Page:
Travelogue : Edinburgh 2/3
To many of you, the word ‘juxtaposition’ is just another word lost in the jargon that most architects use in an attempt to sound intellectual about the spaces they describe. The truth is, many of us come across juxtapositions in various ways in our lives. Some of these are willed and some, a part of the weave of time. The following observation is an extension of the article ‘Duality‘ , which speaks of an equilibrium between the antiquated and the present-day perceptions.
I came across one such example during my trip to Edinburgh and realised that it was a premeditated response to an existing context filled with Historical importance. As mentioned earlier, the Scottish Parliament building by Enric Miralles is one of the most prominent explorations in terms of design. While the building in itself can be seen as iconic, taking a step back to view it with respect to its surroundings proves how calculated the response is.
Seated on the plains at the foot of Arthur’s Seat, the Parliament building is flanked by the Palace of Holyroodhouse to one side. Right across the road, it is the official residence for the reigning Monarch of the Royal Family. A beautiful stone masonry castle, with massive walls that tower over the lush green grass lawns, it serves as a fitting paradigm of the Baroque period.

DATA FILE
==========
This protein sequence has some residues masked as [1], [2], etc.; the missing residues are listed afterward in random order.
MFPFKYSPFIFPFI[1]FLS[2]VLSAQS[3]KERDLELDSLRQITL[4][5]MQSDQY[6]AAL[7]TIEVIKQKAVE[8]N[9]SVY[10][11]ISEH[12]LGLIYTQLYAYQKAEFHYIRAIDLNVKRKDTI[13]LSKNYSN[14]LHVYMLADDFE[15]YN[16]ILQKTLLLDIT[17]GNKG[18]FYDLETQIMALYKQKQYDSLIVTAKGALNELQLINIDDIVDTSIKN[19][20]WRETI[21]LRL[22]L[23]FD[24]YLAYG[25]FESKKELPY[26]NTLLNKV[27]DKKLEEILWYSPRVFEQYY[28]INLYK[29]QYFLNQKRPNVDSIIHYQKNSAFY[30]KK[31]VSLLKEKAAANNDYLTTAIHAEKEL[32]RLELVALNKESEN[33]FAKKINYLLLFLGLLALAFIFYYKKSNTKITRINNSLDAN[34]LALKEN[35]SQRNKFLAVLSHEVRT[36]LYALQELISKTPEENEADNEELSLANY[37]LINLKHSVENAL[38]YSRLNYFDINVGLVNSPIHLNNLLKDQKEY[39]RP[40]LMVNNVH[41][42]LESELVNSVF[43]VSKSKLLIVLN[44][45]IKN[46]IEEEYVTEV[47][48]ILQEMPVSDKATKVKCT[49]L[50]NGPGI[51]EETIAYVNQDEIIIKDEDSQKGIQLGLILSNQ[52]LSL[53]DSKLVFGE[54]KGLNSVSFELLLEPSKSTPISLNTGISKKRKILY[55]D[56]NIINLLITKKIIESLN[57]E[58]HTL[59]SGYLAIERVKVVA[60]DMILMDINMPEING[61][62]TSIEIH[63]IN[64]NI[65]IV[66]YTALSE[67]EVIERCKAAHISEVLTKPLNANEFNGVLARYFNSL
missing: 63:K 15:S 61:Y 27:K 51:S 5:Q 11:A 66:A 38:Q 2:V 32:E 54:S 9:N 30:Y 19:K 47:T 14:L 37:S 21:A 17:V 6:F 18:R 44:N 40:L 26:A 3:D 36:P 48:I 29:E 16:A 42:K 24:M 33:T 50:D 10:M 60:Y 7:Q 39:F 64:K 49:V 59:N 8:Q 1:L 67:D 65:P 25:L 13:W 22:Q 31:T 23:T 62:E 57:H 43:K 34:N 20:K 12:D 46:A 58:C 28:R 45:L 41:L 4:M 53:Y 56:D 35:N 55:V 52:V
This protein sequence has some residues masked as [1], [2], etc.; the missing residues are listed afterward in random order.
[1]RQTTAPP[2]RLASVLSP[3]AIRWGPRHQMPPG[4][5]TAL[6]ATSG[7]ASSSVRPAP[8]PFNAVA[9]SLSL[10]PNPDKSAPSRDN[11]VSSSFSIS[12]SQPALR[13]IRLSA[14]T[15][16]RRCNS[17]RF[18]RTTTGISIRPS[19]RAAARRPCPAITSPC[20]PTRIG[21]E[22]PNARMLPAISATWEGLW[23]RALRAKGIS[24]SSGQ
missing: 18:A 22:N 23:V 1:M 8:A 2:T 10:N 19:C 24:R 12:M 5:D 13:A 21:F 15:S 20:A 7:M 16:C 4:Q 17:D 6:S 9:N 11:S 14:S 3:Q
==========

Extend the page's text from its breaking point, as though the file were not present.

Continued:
Using the landscape to tie the building to its context. Source : Google Maps, Street View
The two buildings, while physically divided by a road, are layered with intangible differences.
The timelessness of Architecture manifests itself when the deliberate disorder and imbalance of Miralles’ building faces the symmetrical gates of the Palace.
The plaza creates a foreground in front of the Parliament, which tempers the context to accommodate this strong contrast of time, materiality, identity and design, amongst other things. This strong contraposition of the two buildings in this context, is what we call juxtaposition.
Source : Google Maps, Street View
Google defines Juxtaposition as ‘an act of two things being seen or placed close together with contrasting effect.’ The palace, symbolic of Power and Hierarchy, is met with a insistent rejection of the very same. The imbalance and adventurous spirit of the Parliament is an attempt to oppose the formal organization of spaces. While this results in a definitive contrast to the landscape, the hills beyond shadow over the buildings, tying together the landscape and providing a balance to the setting.
Old and the new, with no man’s land in between. Beyond, Arthur’s Seat acts as a background to the whole setting. Source : Google Maps, Street View
Once again, it brings us back to the idea of ‘Duality’ – a coexistence of spaces which are produced as a result of the time warp and ever changing ideas of Identity. If a building from 2004 can respond to the qualities imposed by one from the 16th century, we can definitively say that a healthy coexistence has been created. As for Architects, it is this sort of coexistence we must strive to create in the contexts that we are challenged with. For the laymen, it is this sort of seamless change in Identity we must project, to create a healthy perception in their minds.
Watch this space for more. Part 3 coming up soon !